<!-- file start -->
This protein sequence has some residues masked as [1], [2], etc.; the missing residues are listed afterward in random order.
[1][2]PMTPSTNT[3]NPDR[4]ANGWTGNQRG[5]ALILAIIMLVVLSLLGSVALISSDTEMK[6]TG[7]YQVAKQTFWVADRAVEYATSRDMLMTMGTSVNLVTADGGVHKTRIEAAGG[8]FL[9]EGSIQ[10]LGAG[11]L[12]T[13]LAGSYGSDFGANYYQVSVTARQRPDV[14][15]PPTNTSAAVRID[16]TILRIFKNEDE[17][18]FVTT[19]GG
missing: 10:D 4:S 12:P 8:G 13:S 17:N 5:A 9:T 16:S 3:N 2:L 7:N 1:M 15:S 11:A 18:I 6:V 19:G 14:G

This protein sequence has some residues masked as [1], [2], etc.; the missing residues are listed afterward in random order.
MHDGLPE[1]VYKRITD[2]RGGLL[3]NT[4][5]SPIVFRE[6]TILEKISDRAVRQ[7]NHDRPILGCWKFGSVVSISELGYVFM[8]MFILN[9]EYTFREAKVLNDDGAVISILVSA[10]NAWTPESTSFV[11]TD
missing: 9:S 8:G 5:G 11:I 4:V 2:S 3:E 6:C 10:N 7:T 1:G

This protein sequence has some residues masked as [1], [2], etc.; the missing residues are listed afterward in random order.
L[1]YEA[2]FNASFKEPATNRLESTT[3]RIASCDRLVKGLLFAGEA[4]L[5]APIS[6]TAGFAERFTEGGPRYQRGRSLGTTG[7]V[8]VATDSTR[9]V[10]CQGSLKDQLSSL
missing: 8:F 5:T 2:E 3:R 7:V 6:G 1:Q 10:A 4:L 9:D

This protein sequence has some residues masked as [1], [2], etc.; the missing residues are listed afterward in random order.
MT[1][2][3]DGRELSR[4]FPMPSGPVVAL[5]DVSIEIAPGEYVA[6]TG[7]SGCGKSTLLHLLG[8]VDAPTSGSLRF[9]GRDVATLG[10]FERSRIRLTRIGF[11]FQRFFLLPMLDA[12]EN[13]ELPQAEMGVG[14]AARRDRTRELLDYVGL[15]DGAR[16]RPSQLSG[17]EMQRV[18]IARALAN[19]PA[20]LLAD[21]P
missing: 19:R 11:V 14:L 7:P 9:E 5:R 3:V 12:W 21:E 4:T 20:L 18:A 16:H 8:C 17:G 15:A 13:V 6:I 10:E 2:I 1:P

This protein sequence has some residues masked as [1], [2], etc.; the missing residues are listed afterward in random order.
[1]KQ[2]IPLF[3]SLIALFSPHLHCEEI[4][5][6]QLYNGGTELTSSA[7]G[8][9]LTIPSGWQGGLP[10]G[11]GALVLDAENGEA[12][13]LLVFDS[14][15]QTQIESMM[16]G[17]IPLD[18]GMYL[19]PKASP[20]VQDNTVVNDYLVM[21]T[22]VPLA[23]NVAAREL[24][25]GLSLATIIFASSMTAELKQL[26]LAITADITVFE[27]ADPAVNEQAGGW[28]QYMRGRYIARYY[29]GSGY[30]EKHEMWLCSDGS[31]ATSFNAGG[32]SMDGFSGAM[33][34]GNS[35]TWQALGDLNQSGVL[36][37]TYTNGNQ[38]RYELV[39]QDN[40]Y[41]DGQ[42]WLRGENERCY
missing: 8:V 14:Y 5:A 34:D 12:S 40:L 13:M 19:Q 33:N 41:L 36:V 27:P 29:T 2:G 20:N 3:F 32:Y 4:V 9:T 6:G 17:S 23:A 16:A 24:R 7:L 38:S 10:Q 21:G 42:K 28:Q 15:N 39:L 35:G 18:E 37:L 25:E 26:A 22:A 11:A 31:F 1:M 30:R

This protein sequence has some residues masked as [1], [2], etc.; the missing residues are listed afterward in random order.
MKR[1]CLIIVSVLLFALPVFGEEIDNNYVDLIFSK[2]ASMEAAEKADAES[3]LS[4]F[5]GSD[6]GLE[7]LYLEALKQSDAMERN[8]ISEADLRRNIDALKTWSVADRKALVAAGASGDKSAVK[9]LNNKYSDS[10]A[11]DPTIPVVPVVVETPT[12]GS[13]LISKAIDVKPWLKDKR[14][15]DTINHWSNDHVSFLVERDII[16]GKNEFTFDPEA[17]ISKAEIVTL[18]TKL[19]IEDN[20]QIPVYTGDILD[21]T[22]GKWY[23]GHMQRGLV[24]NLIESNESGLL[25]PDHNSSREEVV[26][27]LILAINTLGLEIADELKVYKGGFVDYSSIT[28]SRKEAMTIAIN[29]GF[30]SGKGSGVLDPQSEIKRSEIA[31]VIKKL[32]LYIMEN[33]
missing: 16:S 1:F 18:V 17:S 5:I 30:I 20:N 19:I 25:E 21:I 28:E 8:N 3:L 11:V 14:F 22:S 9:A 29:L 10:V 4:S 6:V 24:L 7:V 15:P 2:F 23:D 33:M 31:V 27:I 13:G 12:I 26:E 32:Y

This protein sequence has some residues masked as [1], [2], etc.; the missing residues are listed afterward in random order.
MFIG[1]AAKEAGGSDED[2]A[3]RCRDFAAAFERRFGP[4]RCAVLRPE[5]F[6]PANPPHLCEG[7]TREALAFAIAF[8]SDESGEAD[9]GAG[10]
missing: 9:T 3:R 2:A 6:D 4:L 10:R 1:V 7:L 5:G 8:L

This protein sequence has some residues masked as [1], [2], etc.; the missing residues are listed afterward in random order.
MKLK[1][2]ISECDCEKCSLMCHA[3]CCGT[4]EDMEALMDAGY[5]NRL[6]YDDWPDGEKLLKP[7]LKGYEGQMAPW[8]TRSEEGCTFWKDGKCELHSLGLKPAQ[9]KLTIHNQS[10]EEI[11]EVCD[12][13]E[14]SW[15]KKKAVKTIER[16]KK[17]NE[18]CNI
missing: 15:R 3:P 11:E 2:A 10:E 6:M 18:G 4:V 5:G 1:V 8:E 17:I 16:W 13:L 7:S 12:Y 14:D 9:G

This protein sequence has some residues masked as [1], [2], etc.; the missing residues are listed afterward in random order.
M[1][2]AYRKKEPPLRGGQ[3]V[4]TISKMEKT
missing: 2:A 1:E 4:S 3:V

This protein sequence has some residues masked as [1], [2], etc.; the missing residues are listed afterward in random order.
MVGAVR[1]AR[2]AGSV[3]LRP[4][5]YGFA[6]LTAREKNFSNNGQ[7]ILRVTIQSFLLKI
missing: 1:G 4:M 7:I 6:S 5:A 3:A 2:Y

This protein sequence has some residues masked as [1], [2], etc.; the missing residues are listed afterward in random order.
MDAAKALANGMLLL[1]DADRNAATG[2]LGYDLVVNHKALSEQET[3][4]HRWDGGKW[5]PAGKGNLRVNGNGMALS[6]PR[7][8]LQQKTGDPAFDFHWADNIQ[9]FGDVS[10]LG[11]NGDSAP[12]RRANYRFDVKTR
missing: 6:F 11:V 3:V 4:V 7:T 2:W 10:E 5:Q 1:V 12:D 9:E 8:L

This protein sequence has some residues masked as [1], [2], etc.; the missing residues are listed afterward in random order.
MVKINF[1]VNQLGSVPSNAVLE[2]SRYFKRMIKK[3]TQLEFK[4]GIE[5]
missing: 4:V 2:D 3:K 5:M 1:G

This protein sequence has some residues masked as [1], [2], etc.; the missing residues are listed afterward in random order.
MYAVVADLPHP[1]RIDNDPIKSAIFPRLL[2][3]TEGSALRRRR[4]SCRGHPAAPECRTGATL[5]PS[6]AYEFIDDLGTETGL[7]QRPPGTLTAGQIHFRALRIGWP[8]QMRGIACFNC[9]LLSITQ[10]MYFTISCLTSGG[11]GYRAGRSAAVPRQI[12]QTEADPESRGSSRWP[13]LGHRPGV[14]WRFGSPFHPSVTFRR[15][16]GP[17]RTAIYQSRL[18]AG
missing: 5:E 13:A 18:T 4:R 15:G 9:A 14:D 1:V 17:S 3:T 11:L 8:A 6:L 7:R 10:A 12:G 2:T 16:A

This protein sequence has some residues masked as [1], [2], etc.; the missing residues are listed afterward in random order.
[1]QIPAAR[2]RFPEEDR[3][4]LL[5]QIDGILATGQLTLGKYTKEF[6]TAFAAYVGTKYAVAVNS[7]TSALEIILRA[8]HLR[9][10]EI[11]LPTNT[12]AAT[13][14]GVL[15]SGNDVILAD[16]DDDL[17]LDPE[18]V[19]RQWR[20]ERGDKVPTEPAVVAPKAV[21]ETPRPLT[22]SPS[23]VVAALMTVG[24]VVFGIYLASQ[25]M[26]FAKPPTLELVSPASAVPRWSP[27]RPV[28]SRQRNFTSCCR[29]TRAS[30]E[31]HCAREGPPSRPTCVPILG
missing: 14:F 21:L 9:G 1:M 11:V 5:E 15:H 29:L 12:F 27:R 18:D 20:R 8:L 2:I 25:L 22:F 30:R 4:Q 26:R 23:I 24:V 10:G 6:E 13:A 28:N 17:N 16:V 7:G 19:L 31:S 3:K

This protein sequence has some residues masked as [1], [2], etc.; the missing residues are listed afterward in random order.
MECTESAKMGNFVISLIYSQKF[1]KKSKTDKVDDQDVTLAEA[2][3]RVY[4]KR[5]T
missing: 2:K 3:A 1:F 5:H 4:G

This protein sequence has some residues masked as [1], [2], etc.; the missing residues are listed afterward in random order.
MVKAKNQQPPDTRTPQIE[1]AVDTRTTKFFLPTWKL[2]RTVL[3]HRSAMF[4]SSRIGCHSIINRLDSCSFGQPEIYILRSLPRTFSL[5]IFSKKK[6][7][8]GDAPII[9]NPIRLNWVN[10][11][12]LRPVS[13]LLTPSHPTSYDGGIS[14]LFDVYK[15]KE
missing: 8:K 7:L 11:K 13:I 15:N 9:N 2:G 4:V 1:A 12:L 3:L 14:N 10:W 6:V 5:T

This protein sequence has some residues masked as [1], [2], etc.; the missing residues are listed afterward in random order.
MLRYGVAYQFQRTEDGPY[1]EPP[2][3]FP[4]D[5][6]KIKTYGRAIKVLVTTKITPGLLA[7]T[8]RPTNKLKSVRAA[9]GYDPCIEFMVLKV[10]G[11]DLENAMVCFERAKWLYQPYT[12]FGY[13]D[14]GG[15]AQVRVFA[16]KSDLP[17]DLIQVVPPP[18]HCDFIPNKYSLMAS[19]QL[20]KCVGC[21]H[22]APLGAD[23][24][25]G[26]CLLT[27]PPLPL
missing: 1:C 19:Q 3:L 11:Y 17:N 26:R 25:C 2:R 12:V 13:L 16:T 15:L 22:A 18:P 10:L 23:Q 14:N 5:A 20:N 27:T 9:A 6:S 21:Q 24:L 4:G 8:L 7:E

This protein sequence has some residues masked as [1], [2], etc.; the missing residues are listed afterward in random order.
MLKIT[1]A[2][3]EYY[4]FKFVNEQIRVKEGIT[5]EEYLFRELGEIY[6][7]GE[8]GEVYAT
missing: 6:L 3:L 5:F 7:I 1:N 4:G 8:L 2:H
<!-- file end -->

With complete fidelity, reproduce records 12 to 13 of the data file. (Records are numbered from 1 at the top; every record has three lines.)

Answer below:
This protein sequence has some residues masked as [1], [2], etc.; the missing residues are listed afterward in random order.
MVKINF[1]VNQLGSVPSNAVLE[2]SRYFKRMIKK[3]TQLEFK[4]GIE[5]
missing: 4:V 2:D 3:K 5:M 1:G

This protein sequence has some residues masked as [1], [2], etc.; the missing residues are listed afterward in random order.
MYAVVADLPHP[1]RIDNDPIKSAIFPRLL[2][3]TEGSALRRRR[4]SCRGHPAAPECRTGATL[5]PS[6]AYEFIDDLGTETGL[7]QRPPGTLTAGQIHFRALRIGWP[8]QMRGIACFNC[9]LLSITQ[10]MYFTISCLTSGG[11]GYRAGRSAAVPRQI[12]QTEADPESRGSSRWP[13]LGHRPGV[14]WRFGSPFHPSVTFRR[15][16]GP[17]RTAIYQSRL[18]AG
missing: 5:E 13:A 18:T 4:R 15:G 9:A 14:D 1:V 17:S 3:T 11:L 8:A 6:L 7:R 10:A 12:G 2:T 16:A